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Topic: pull up and down resistor and known state (Read 766 times) previous topic - next topic

cantore

Hello! In many sensors implementation circuits like the water flow sensor

http://www.arduino.cc/cgi-bin/yabb2/YaBB.pl?num=1283065018

on the eletrical schema a pull up or down resistor is used.
I use pull up or down resistor when my circuit should go in an undefined state. For example an open circuit listened by an input pin give a random value. An easy example of this problem is the switch.
But, thinking about the flow sensor his output can be only GND or VCC. So if we supply it from arduino its can assume only 0 or 5v. So why not to connect it directly to digital in pin? I agree that using a pull up or a pull down everything works fine but what's the problem without them? I think arduino input pins calculate values subtracting input voltages on them and gnd.
Thanks in advance

neema_t

I'm no expert, but I don't use pull resistors with digital logic when the output is either high or low, because as you said, there's no need. Maybe the designer of that schematic was being redundant, didn't realise there didn't need to be a resistor or it's just how he/she designs things, but I wouldn't have included a resistor there. If it works reliably without the resistor, then there's no need for it.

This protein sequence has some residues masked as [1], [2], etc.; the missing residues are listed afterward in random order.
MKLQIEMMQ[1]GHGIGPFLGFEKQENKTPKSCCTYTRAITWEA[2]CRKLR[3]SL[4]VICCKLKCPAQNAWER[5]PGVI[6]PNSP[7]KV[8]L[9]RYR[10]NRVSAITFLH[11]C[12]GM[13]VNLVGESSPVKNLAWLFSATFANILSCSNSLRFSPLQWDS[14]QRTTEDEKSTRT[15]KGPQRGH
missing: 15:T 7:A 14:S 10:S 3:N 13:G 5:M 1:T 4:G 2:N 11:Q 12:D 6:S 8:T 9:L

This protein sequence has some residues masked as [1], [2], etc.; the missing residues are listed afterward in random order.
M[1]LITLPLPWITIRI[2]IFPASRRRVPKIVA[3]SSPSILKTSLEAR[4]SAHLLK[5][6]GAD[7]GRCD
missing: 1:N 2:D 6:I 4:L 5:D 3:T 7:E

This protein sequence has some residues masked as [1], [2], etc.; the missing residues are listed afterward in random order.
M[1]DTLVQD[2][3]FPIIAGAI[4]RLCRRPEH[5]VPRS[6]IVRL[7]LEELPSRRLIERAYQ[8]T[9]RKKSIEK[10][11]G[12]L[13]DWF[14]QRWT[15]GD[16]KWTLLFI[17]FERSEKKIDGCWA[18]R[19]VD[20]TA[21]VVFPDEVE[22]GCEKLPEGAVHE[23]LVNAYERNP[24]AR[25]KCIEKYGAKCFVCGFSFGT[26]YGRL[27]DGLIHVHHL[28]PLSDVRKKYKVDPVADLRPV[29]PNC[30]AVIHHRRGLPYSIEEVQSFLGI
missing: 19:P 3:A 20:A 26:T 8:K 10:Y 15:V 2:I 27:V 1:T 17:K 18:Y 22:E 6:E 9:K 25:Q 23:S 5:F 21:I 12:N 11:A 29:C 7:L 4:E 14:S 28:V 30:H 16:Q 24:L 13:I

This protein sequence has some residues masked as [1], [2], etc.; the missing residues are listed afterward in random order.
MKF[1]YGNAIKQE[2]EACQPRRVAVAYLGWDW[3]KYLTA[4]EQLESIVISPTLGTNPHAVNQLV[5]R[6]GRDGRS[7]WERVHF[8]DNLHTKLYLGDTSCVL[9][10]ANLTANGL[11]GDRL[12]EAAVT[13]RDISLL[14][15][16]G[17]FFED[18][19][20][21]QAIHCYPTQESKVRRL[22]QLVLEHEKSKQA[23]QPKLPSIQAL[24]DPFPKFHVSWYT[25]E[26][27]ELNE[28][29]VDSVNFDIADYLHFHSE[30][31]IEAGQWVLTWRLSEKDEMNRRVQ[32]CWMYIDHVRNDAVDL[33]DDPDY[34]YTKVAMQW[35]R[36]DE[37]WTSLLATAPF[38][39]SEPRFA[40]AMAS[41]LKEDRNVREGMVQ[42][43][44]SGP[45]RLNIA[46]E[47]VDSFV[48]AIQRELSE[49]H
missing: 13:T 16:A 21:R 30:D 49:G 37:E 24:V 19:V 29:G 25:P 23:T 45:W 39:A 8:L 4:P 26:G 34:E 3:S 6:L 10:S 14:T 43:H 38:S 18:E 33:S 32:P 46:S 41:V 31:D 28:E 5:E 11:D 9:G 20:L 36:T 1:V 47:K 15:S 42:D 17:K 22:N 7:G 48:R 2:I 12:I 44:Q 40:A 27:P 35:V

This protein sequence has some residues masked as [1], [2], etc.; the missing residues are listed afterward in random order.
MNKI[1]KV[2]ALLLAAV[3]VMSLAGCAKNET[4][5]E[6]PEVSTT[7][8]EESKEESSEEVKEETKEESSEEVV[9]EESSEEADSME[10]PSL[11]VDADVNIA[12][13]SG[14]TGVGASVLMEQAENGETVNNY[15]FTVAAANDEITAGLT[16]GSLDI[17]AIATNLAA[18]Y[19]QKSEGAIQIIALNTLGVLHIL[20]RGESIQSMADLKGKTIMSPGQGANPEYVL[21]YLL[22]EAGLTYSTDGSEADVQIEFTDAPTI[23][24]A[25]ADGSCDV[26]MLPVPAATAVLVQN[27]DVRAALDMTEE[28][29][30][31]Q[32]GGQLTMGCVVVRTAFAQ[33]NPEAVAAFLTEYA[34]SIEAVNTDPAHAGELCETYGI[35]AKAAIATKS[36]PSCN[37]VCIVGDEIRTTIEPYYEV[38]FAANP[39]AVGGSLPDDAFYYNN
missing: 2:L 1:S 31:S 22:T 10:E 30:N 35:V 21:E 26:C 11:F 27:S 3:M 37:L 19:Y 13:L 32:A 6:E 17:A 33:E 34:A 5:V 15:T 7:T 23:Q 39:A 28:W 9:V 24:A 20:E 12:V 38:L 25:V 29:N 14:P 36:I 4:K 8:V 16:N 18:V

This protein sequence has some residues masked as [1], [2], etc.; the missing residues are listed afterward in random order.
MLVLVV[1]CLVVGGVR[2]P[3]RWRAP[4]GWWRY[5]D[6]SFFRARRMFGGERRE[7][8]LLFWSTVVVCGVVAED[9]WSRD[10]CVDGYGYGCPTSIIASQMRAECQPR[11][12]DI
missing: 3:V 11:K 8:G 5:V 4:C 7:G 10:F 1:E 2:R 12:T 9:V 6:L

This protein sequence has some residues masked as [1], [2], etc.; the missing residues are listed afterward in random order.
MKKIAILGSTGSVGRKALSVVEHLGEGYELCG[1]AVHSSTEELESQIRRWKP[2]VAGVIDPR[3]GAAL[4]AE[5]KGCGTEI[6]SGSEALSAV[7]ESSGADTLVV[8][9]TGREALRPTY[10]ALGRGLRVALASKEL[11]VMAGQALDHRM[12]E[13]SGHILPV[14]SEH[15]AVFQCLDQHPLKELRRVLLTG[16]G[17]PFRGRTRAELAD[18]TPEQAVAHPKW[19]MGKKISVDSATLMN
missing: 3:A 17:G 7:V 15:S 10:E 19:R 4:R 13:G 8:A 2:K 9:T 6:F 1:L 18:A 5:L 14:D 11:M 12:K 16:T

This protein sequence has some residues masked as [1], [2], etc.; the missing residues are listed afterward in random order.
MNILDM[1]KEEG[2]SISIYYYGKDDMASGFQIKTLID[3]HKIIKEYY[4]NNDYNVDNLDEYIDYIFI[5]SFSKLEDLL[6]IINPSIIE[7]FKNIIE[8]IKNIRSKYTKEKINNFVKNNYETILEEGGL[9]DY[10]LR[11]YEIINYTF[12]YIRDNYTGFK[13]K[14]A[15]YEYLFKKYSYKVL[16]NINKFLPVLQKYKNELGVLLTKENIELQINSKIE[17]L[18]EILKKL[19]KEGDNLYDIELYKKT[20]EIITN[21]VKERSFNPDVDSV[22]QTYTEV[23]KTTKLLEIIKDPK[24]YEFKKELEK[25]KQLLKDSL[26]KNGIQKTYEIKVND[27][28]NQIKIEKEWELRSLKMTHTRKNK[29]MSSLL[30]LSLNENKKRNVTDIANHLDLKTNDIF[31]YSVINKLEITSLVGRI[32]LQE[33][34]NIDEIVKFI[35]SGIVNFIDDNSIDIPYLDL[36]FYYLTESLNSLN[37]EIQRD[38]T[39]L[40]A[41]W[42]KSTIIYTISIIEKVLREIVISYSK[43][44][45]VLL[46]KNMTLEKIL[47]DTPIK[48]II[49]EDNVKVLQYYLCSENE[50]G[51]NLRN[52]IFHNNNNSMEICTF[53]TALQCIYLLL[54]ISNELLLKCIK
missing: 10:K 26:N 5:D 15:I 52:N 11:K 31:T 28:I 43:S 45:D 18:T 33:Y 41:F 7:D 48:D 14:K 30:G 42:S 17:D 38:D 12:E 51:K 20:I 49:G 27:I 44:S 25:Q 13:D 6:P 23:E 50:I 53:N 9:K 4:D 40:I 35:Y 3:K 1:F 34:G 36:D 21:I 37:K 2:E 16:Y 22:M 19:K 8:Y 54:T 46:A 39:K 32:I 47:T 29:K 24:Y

cantore

thanks. I have heard somewhere (I do not remeber where) that connecting Vcc or gnd directly to the input pin make this pin unable to detects fast value changes, do anyone knows if it's true and why? May be this is the reason to put a resistor?

retrolefty

Quote
But, thinking about the flow sensor his output can be only GND or VCC


But there you are making an assumption that may not be reality. Output signals from some sensors sometimes use what is called an open collector (or open drain) output signal. That is a transistor that will pull the signal to ground in one state (low) but just disconnect on the other (high) state. Such a signal requires a pull-up resistor to the Vcc voltage of the input pin the signal is being wired to. In the case of an Arduino input pin, one can simple enable the internal pull-up resistor to satify the requirement.

So without detail from a datasheet showing if the signal is a open-collector output or not, I would recommend you do use a pull-up, it will do no harm and may not work without one.

Lefty

CrossRoads

"I have heard somewhere (I do not remeber where) that connecting Vcc or gnd directly to the input pin make this pin unable to detects fast value changes"

That's for sure - you will not see ANY changes that way!
There is not sufficient data available on that flow sensor to tell what its internals are. If the example works, go with it.
You could try just the internal pullups on the ATMega pins, if results are erratic then go with the external 10K.
Designing & building electrical circuits for over 25 years.  Screw Shield for Mega/Due/Uno,  Bobuino with ATMega1284P, & other '328P & '1284P creations & offerings at  my website.

cantore

Thanks to everyone!
"That's for sure - you will not see ANY changes that way!"
Can you explain me why please?

tkbyd

Some of the basic concepts of pull up / pull down resistors are discussed at...

http://sheepdogguides.com/arduino/aht0button.htm

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